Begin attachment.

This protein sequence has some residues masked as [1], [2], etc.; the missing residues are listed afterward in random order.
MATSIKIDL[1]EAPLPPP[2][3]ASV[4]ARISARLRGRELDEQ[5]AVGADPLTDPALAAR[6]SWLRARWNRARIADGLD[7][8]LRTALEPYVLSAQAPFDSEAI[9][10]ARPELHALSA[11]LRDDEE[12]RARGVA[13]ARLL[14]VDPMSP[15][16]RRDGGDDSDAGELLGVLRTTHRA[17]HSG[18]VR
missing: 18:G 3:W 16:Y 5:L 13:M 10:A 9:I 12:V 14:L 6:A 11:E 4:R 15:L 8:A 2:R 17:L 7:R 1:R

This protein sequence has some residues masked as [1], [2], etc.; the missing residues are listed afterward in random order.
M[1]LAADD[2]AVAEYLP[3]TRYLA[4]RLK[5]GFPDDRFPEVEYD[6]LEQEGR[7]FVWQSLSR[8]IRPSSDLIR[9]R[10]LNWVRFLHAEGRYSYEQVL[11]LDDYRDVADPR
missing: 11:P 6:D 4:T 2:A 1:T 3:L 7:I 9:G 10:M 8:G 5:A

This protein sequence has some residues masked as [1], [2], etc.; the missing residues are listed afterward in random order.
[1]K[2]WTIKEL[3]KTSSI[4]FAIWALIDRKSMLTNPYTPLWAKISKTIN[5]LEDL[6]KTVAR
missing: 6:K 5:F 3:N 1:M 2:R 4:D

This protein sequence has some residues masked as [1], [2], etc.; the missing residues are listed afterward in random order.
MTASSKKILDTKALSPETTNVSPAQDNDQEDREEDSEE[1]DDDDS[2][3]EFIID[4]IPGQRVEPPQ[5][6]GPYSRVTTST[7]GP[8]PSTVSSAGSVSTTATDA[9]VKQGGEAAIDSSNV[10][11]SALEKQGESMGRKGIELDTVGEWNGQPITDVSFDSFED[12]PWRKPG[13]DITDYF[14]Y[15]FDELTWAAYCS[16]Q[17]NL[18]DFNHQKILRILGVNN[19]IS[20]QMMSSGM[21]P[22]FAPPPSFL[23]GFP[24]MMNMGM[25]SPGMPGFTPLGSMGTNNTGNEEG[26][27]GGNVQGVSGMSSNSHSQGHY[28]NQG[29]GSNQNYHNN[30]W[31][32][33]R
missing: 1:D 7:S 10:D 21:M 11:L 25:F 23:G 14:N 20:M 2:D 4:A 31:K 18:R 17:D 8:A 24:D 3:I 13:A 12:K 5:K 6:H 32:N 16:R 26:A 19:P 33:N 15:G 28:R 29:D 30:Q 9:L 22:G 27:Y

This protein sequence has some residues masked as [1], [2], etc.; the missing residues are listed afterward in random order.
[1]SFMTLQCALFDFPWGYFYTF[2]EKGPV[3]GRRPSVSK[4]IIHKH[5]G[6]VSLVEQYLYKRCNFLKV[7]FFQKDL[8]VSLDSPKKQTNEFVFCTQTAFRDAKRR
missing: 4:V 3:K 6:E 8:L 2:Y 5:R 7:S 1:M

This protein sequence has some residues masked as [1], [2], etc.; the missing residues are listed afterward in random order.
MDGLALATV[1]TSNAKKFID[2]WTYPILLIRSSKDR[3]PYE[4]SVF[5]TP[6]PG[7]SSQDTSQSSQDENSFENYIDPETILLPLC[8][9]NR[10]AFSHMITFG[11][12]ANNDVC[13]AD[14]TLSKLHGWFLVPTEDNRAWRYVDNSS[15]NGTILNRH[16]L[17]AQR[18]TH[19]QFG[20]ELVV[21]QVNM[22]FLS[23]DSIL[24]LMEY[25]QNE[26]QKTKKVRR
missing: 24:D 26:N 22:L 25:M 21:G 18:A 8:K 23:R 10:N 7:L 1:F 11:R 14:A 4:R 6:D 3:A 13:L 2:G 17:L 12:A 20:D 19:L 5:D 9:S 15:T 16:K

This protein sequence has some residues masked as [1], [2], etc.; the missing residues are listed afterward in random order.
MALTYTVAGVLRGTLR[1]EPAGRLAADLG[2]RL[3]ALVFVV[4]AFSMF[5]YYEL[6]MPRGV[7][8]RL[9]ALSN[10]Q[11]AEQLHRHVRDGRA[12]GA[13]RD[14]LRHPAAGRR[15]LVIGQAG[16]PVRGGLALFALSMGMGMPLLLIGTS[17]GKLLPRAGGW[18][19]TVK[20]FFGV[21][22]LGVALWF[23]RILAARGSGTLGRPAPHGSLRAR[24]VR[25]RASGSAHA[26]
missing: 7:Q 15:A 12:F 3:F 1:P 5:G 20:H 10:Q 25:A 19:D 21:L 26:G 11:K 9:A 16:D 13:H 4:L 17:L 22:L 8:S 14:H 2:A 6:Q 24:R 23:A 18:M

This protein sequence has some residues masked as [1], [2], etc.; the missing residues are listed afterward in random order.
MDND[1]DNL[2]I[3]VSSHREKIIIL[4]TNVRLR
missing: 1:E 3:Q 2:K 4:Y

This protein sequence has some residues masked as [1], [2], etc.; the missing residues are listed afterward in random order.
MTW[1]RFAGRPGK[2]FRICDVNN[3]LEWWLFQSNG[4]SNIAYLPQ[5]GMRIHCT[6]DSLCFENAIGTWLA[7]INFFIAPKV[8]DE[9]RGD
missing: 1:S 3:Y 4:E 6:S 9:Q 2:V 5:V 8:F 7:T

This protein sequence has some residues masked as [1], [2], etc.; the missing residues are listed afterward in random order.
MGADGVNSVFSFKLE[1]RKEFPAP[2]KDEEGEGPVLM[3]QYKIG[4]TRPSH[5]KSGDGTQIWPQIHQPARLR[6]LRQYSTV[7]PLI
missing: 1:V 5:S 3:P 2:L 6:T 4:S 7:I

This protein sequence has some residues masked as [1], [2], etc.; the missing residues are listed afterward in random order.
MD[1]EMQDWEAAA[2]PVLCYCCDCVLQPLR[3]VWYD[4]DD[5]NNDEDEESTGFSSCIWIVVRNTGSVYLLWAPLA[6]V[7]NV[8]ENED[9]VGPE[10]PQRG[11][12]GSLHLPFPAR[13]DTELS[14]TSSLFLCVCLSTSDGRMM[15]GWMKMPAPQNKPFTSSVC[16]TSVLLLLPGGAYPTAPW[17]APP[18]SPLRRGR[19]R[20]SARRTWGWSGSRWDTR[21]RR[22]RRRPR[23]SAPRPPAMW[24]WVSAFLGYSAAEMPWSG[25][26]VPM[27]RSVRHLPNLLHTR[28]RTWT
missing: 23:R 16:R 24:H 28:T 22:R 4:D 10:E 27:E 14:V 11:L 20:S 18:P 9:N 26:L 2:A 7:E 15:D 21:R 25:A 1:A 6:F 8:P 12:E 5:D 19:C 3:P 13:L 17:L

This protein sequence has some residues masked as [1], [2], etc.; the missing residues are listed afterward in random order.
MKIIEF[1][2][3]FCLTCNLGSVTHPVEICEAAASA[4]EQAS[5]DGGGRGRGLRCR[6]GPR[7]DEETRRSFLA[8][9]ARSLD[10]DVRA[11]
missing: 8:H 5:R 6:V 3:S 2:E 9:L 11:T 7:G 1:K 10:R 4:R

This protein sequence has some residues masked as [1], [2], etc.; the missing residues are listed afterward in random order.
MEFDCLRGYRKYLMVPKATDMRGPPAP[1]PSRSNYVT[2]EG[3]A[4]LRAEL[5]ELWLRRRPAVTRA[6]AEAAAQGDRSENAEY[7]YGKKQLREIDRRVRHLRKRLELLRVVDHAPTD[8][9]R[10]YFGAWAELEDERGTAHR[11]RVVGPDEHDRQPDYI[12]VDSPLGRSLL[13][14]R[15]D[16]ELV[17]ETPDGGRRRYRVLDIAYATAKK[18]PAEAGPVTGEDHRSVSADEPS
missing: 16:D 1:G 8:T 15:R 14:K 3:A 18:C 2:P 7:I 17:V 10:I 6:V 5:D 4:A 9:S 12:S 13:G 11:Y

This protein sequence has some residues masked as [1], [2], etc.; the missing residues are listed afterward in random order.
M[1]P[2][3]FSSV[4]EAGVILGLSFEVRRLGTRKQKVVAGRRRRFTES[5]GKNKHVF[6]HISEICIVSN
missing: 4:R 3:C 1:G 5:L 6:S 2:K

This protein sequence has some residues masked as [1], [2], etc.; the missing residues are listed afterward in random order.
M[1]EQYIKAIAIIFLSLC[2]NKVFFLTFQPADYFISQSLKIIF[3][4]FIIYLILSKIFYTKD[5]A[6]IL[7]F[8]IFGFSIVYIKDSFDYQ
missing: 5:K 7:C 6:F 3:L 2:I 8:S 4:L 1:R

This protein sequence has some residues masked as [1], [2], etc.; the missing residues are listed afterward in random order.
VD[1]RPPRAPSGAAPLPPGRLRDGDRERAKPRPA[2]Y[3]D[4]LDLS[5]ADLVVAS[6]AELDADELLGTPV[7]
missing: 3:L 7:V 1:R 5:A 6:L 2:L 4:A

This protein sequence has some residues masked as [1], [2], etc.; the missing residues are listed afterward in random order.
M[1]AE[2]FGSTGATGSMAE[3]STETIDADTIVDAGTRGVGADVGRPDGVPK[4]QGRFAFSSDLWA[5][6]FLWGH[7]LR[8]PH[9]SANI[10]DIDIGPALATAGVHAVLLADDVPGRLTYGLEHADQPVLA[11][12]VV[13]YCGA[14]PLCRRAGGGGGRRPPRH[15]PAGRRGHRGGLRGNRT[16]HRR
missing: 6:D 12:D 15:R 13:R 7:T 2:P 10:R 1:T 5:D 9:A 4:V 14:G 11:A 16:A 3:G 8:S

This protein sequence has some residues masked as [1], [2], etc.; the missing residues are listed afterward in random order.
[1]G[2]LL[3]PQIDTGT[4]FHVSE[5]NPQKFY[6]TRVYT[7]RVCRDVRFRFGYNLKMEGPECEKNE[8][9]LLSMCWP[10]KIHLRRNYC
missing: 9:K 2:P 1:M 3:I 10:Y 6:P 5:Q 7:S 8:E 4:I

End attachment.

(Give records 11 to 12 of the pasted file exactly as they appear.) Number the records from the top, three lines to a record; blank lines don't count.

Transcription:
This protein sequence has some residues masked as [1], [2], etc.; the missing residues are listed afterward in random order.
MD[1]EMQDWEAAA[2]PVLCYCCDCVLQPLR[3]VWYD[4]DD[5]NNDEDEESTGFSSCIWIVVRNTGSVYLLWAPLA[6]V[7]NV[8]ENED[9]VGPE[10]PQRG[11][12]GSLHLPFPAR[13]DTELS[14]TSSLFLCVCLSTSDGRMM[15]GWMKMPAPQNKPFTSSVC[16]TSVLLLLPGGAYPTAPW[17]APP[18]SPLRRGR[19]R[20]SARRTWGWSGSRWDTR[21]RR[22]RRRPR[23]SAPRPPAMW[24]WVSAFLGYSAAEMPWSG[25][26]VPM[27]RSVRHLPNLLHTR[28]RTWT
missing: 23:R 16:R 24:H 28:T 22:R 4:D 10:E 27:E 14:V 11:L 20:S 18:P 9:N 26:L 2:A 7:E 15:D 21:R 25:A 1:A 6:F 8:P 12:E 5:D 19:C 3:P 13:L 17:L

This protein sequence has some residues masked as [1], [2], etc.; the missing residues are listed afterward in random order.
MKIIEF[1][2][3]FCLTCNLGSVTHPVEICEAAASA[4]EQAS[5]DGGGRGRGLRCR[6]GPR[7]DEETRRSFLA[8][9]ARSLD[10]DVRA[11]
missing: 8:H 5:R 6:V 3:S 2:E 9:L 11:T 7:G 1:K 10:R 4:R